Page:Lettres d'un innocent; the letters of Captain Dreyfus to his wife ; (IA lettresduninnoce00drey).pdf/168

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our dear children, of the undeserved dishonor cast upon our name, and I recover my balance by a violent effort of my whole being, and I cry to myself, "No, you shall not bend before the tempest! Your heart may be in bits, your brain may be crushed, but you shall not succumb until you have seen the day when honor shall be given back to your dear children!"

This is why, dear Lucie, I come to cry to you always, to you, as to all, "Courage!" and more than courage—for will to accomplish!. . . Oh, silently, very silently—for words do not help—but boldly, audaciously to march straight onward to the end—the entire truth, the light upon this awful drama, in one word, all the honor of our name! Means? They must all be employed, of whatever nature they may be—anything that the mind can suggest to obtain the solution of this enigma.

The object is everything; that alone is immutable. I wish our children to enter upon life with heads proudly erect. I wish to animate you with my supreme desire. I wish to see you succeed, and it will be full time, I swear to you!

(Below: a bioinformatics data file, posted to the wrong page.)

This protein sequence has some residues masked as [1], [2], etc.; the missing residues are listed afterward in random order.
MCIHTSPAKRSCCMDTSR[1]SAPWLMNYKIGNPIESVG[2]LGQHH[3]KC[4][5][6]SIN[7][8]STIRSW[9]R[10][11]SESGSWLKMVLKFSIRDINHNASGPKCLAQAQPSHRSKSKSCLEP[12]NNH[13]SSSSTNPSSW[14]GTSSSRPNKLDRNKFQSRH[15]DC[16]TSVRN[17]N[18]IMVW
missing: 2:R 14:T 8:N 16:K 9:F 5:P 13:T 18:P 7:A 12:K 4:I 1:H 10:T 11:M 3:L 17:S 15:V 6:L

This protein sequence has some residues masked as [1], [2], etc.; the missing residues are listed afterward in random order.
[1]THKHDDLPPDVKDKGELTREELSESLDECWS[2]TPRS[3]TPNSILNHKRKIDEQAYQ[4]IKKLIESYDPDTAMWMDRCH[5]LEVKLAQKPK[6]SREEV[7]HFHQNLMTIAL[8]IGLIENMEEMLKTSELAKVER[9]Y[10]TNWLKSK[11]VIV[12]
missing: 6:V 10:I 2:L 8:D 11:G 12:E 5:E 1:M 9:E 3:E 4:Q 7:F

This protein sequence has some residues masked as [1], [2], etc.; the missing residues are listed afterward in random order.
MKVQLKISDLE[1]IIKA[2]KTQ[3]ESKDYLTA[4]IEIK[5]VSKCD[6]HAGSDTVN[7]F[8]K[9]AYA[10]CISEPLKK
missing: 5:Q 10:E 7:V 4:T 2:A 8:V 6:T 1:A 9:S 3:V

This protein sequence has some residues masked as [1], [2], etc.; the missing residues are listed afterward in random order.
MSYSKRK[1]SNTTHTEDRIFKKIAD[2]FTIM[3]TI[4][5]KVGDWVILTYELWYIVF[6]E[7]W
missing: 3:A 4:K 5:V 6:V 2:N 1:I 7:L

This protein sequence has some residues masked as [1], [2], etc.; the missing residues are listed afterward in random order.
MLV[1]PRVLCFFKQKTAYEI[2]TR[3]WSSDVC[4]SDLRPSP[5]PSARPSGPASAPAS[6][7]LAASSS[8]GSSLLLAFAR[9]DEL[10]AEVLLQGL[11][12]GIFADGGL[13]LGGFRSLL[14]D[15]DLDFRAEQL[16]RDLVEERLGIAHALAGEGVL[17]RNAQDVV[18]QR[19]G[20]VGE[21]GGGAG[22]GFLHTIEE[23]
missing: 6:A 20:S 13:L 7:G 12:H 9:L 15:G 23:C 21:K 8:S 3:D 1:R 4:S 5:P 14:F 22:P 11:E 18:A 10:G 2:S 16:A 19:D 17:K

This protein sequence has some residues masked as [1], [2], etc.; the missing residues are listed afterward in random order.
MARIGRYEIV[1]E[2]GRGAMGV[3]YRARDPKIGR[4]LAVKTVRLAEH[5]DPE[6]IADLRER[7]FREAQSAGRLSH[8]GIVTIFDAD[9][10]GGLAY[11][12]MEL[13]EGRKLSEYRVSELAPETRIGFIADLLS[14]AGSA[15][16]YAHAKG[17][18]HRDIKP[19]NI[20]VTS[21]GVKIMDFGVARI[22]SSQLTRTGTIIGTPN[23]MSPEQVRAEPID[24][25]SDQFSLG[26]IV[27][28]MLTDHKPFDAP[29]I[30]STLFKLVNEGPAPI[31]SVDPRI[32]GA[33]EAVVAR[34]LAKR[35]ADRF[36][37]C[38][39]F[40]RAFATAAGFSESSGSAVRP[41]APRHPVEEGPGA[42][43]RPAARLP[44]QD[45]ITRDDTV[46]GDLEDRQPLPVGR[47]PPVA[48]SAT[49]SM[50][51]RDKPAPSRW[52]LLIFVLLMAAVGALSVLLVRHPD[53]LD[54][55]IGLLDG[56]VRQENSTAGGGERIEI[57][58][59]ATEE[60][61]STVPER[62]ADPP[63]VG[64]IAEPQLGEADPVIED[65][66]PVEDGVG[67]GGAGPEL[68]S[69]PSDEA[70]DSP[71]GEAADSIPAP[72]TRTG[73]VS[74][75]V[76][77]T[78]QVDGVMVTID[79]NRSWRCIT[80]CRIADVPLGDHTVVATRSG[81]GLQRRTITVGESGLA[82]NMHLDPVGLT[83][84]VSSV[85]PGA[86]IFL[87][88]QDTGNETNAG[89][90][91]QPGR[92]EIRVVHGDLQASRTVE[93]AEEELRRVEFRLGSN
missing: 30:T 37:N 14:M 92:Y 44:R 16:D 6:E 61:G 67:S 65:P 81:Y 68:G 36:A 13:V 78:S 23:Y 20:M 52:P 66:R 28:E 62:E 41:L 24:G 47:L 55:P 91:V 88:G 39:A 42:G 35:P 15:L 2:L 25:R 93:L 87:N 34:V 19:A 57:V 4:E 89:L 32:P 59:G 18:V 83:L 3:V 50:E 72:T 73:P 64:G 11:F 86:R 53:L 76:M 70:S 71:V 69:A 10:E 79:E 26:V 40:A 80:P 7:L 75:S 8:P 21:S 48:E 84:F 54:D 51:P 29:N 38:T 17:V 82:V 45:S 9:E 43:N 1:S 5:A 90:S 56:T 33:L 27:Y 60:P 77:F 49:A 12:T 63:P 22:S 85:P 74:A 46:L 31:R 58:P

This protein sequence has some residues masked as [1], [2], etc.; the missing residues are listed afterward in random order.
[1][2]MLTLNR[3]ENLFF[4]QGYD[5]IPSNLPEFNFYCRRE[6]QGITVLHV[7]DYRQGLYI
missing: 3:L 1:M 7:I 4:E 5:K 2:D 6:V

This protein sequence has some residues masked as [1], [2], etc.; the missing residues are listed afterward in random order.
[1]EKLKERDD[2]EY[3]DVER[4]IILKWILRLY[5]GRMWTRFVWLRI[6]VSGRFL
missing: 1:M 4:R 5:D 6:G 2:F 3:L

I hope that you may soon be able to tell me something certain, something positive, oh, for both of us, my dear Lucie! I cannot write to you at greater length, nor speak to you of anything else except my great and deep affection for you. My head is too tired by this bitter discipline, the most terrible, the most cruel that human brain can endure.

Our dear little Pierre asks me to write to him. Ah, I am not strong enough! Each word wrings a sob from my throat and I am obliged to resist with all my strength in order to be with him on the day when they give us back our honor.